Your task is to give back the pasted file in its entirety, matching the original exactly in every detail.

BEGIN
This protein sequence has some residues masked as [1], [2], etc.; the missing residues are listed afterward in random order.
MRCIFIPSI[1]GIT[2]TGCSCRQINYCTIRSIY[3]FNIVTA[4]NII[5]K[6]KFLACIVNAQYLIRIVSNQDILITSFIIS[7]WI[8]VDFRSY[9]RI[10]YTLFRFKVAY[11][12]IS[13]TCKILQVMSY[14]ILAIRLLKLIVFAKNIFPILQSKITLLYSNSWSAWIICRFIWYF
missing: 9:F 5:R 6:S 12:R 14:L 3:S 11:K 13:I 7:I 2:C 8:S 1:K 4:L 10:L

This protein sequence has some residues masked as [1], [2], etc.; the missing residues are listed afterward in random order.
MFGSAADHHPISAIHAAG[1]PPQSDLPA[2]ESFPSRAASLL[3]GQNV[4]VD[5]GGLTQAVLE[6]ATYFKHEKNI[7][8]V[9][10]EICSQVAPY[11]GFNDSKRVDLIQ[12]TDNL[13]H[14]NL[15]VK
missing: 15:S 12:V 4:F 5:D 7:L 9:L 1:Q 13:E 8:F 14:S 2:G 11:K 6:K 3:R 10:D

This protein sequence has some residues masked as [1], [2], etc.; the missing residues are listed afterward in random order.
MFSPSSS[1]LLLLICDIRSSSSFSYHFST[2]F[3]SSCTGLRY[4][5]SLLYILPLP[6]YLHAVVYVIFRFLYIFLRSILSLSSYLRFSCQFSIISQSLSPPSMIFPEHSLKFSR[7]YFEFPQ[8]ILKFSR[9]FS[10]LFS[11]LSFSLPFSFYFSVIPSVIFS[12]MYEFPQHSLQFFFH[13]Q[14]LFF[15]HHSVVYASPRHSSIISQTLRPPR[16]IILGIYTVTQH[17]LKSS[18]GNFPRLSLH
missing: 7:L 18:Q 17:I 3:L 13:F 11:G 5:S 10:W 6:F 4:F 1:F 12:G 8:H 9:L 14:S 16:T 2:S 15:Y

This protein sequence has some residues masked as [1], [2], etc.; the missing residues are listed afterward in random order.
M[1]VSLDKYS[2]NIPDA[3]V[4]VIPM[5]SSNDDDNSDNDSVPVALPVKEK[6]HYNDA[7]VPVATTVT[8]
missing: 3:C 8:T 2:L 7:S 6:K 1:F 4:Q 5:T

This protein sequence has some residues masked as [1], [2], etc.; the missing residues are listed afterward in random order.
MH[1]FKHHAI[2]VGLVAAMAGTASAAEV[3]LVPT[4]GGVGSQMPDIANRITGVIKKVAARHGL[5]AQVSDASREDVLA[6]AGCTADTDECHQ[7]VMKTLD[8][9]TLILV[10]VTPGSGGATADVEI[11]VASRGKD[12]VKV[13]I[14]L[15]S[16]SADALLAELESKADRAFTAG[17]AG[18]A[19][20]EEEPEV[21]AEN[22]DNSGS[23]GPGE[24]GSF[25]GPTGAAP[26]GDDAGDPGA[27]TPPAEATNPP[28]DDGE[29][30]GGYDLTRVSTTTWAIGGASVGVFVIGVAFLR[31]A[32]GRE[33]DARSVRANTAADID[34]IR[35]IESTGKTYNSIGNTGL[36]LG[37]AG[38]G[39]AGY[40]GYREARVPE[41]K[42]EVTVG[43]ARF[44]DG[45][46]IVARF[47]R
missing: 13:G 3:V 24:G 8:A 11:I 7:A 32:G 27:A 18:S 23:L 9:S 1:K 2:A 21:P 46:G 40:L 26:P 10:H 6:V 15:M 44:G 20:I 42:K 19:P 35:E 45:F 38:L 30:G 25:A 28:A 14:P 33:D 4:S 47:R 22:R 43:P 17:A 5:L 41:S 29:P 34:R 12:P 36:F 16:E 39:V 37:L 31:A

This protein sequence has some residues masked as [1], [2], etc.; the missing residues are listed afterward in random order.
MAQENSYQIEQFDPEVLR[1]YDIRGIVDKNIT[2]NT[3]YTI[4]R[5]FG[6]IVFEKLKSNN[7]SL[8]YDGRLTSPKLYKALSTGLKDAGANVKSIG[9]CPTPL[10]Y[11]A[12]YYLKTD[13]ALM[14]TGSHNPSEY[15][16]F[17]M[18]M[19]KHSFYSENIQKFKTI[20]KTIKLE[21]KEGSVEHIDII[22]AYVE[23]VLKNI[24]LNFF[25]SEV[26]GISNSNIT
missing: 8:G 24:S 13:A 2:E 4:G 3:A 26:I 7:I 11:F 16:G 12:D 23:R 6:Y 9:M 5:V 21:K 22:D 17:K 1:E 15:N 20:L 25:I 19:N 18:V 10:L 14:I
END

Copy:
This protein sequence has some residues masked as [1], [2], etc.; the missing residues are listed afterward in random order.
MRCIFIPSI[1]GIT[2]TGCSCRQINYCTIRSIY[3]FNIVTA[4]NII[5]K[6]KFLACIVNAQYLIRIVSNQDILITSFIIS[7]WI[8]VDFRSY[9]RI[10]YTLFRFKVAY[11][12]IS[13]TCKILQVMSY[14]ILAIRLLKLIVFAKNIFPILQSKITLLYSNSWSAWIICRFIWYF
missing: 9:F 5:R 6:S 12:R 14:L 3:S 11:K 13:I 7:I 2:C 8:S 1:K 4:L 10:L

This protein sequence has some residues masked as [1], [2], etc.; the missing residues are listed afterward in random order.
MFGSAADHHPISAIHAAG[1]PPQSDLPA[2]ESFPSRAASLL[3]GQNV[4]VD[5]GGLTQAVLE[6]ATYFKHEKNI[7][8]V[9][10]EICSQVAPY[11]GFNDSKRVDLIQ[12]TDNL[13]H[14]NL[15]VK
missing: 15:S 12:V 4:F 5:D 7:L 9:L 1:Q 13:E 8:F 14:S 2:G 11:K 6:K 3:R 10:D

This protein sequence has some residues masked as [1], [2], etc.; the missing residues are listed afterward in random order.
MFSPSSS[1]LLLLICDIRSSSSFSYHFST[2]F[3]SSCTGLRY[4][5]SLLYILPLP[6]YLHAVVYVIFRFLYIFLRSILSLSSYLRFSCQFSIISQSLSPPSMIFPEHSLKFSR[7]YFEFPQ[8]ILKFSR[9]FS[10]LFS[11]LSFSLPFSFYFSVIPSVIFS[12]MYEFPQHSLQFFFH[13]Q[14]LFF[15]HHSVVYASPRHSSIISQTLRPPR[16]IILGIYTVTQH[17]LKSS[18]GNFPRLSLH
missing: 7:L 18:Q 17:I 3:L 13:F 11:G 5:S 10:W 6:F 4:F 1:F 12:G 8:H 9:L 14:S 16:T 2:S 15:Y

This protein sequence has some residues masked as [1], [2], etc.; the missing residues are listed afterward in random order.
M[1]VSLDKYS[2]NIPDA[3]V[4]VIPM[5]SSNDDDNSDNDSVPVALPVKEK[6]HYNDA[7]VPVATTVT[8]
missing: 3:C 8:T 2:L 7:S 6:K 1:F 4:Q 5:T

This protein sequence has some residues masked as [1], [2], etc.; the missing residues are listed afterward in random order.
MH[1]FKHHAI[2]VGLVAAMAGTASAAEV[3]LVPT[4]GGVGSQMPDIANRITGVIKKVAARHGL[5]AQVSDASREDVLA[6]AGCTADTDECHQ[7]VMKTLD[8][9]TLILV[10]VTPGSGGATADVEI[11]VASRGKD[12]VKV[13]I[14]L[15]S[16]SADALLAELESKADRAFTAG[17]AG[18]A[19][20]EEEPEV[21]AEN[22]DNSGS[23]GPGE[24]GSF[25]GPTGAAP[26]GDDAGDPGA[27]TPPAEATNPP[28]DDGE[29][30]GGYDLTRVSTTTWAIGGASVGVFVIGVAFLR[31]A[32]GRE[33]DARSVRANTAADID[34]IR[35]IESTGKTYNSIGNTGL[36]LG[37]AG[38]G[39]AGY[40]GYREARVPE[41]K[42]EVTVG[43]ARF[44]DG[45][46]IVARF[47]R
missing: 13:G 3:V 24:G 8:A 11:I 7:A 32:G 27:A 18:S 23:L 9:S 1:K 2:A 21:P 46:G 40:L 26:P 10:H 6:V 15:M 44:G 20:I 42:K 19:P 35:E 45:F 38:L 30:G 25:A 28:A 14:P 33:D 4:S 47:R 22:R 43:P 17:A 5:L 41:S 29:P 34:R 12:P 36:F 16:E 39:V 37:L 31:A

This protein sequence has some residues masked as [1], [2], etc.; the missing residues are listed afterward in random order.
MAQENSYQIEQFDPEVLR[1]YDIRGIVDKNIT[2]NT[3]YTI[4]R[5]FG[6]IVFEKLKSNN[7]SL[8]YDGRLTSPKLYKALSTGLKDAGANVKSIG[9]CPTPL[10]Y[11]A[12]YYLKTD[13]ALM[14]TGSHNPSEY[15][16]F[17]M[18]M[19]KHSFYSENIQKFKTI[20]KTIKLE[21]KEGSVEHIDII[22]AYVE[23]VLKNI[24]LNFF[25]SEV[26]GISNSNIT
missing: 8:G 24:S 13:A 2:E 4:G 3:A 26:I 7:I 11:F 16:G 12:D 23:R 6:Y 9:M 5:V 21:K 22:D 17:K 1:E 15:N 20:L 25:I 19:N 18:V 10:L 14:I